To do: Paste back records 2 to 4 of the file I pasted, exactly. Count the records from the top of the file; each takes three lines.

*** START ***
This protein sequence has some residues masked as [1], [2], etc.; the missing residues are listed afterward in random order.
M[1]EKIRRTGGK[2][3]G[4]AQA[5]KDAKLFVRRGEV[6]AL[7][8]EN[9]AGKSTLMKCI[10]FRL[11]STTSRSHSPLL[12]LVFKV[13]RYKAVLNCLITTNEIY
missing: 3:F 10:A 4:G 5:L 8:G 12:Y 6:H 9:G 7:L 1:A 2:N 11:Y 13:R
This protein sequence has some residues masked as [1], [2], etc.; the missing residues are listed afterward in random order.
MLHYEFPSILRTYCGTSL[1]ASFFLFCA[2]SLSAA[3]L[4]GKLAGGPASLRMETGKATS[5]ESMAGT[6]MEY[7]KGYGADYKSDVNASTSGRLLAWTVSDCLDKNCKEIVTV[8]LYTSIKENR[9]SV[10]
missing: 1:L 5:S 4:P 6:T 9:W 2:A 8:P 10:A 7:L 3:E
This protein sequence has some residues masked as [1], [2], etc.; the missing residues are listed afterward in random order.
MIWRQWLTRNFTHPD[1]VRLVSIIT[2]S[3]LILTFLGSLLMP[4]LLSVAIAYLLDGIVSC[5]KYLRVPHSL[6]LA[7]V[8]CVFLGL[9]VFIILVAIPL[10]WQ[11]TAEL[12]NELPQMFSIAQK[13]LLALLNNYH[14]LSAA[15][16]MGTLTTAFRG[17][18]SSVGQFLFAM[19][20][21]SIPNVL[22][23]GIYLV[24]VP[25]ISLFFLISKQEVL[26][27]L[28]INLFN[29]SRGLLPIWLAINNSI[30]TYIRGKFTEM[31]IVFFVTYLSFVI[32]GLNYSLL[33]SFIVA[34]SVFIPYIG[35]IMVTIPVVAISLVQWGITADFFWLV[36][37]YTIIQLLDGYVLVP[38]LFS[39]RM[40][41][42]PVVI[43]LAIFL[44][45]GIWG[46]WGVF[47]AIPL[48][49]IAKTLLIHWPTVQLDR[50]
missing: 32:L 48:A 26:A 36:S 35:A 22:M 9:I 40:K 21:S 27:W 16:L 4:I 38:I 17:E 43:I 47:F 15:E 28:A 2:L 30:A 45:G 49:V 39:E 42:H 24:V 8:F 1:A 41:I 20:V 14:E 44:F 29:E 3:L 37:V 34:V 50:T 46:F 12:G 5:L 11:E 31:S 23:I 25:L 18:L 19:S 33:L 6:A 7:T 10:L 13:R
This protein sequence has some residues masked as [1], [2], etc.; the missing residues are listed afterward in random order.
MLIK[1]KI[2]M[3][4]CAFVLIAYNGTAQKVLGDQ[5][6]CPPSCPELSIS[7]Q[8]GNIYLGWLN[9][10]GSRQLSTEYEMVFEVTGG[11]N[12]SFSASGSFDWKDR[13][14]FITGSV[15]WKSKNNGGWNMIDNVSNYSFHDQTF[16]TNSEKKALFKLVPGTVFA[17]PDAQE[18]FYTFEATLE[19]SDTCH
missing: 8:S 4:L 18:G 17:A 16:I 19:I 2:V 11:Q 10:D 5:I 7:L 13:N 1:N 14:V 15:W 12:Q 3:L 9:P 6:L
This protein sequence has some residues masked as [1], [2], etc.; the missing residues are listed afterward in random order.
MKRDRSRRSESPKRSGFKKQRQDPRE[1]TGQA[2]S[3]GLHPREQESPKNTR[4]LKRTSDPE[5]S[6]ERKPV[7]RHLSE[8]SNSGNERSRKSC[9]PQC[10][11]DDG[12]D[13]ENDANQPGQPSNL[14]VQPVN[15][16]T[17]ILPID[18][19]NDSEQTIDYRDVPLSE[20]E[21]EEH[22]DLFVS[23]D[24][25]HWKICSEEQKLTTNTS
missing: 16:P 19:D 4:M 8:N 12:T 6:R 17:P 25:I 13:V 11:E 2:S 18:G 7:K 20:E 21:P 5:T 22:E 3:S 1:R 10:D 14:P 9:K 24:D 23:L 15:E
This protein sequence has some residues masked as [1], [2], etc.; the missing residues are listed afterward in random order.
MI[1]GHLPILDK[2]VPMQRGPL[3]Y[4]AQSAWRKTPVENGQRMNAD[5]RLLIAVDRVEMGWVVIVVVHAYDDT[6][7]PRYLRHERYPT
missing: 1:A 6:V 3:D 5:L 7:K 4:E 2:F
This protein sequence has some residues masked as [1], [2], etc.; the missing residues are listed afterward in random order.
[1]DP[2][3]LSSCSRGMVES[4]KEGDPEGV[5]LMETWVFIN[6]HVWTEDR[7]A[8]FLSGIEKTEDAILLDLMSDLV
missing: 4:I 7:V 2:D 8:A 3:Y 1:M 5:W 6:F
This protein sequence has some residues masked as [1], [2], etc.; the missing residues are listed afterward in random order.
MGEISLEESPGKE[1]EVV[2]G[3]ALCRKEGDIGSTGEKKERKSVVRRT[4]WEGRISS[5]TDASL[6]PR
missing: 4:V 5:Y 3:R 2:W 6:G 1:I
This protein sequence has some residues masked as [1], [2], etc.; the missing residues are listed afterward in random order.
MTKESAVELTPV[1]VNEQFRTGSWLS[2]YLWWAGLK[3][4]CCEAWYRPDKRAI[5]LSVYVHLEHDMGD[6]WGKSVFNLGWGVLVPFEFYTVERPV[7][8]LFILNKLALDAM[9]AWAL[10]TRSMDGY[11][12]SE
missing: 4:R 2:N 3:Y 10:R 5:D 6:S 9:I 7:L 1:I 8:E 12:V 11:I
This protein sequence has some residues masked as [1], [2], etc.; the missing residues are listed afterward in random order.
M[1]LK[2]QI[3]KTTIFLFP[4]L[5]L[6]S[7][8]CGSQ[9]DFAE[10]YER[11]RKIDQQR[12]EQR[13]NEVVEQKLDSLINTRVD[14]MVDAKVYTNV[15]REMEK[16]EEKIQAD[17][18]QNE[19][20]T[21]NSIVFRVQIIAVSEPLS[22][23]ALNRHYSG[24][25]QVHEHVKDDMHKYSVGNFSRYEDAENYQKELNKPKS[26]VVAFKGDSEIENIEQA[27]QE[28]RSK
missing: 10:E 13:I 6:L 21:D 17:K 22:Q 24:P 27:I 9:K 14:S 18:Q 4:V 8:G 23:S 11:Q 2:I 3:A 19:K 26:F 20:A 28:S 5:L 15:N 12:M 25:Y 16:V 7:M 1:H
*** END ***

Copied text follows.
This protein sequence has some residues masked as [1], [2], etc.; the missing residues are listed afterward in random order.
MLHYEFPSILRTYCGTSL[1]ASFFLFCA[2]SLSAA[3]L[4]GKLAGGPASLRMETGKATS[5]ESMAGT[6]MEY[7]KGYGADYKSDVNASTSGRLLAWTVSDCLDKNCKEIVTV[8]LYTSIKENR[9]SV[10]
missing: 1:L 5:S 4:P 6:T 9:W 2:A 8:P 10:A 7:L 3:E
This protein sequence has some residues masked as [1], [2], etc.; the missing residues are listed afterward in random order.
MIWRQWLTRNFTHPD[1]VRLVSIIT[2]S[3]LILTFLGSLLMP[4]LLSVAIAYLLDGIVSC[5]KYLRVPHSL[6]LA[7]V[8]CVFLGL[9]VFIILVAIPL[10]WQ[11]TAEL[12]NELPQMFSIAQK[13]LLALLNNYH[14]LSAA[15][16]MGTLTTAFRG[17][18]SSVGQFLFAM[19][20][21]SIPNVL[22][23]GIYLV[24]VP[25]ISLFFLISKQEVL[26][27]L[28]INLFN[29]SRGLLPIWLAINNSI[30]TYIRGKFTEM[31]IVFFVTYLSFVI[32]GLNYSLL[33]SFIVA[34]SVFIPYIG[35]IMVTIPVVAISLVQWGITADFFWLV[36][37]YTIIQLLDGYVLVP[38]LFS[39]RM[40][41][42]PVVI[43]LAIFL[44][45]GIWG[46]WGVF[47]AIPL[48][49]IAKTLLIHWPTVQLDR[50]
missing: 32:L 48:A 26:A 36:S 35:A 22:M 9:I 40:K 21:S 27:W 16:L 4:I 38:I 17:E 43:I 47:F 15:E 28:A 2:L 30:A 45:G 49:V 39:E 42:H 24:V 8:F 1:A 41:I 20:V 14:E 44:F 29:E 3:L 37:V 34:V 50:T 46:F 12:G 5:L 11:E 31:S 23:I 25:L 18:L 19:S 33:L 6:A 7:T 10:L 13:R
This protein sequence has some residues masked as [1], [2], etc.; the missing residues are listed afterward in random order.
MLIK[1]KI[2]M[3][4]CAFVLIAYNGTAQKVLGDQ[5][6]CPPSCPELSIS[7]Q[8]GNIYLGWLN[9][10]GSRQLSTEYEMVFEVTGG[11]N[12]SFSASGSFDWKDR[13][14]FITGSV[15]WKSKNNGGWNMIDNVSNYSFHDQTF[16]TNSEKKALFKLVPGTVFA[17]PDAQE[18]FYTFEATLE[19]SDTCH
missing: 8:S 4:L 18:G 17:A 16:I 19:I 2:V 11:Q 10:D 5:I 7:L 13:N 1:N 14:V 15:W 12:Q 3:L 9:P 6:L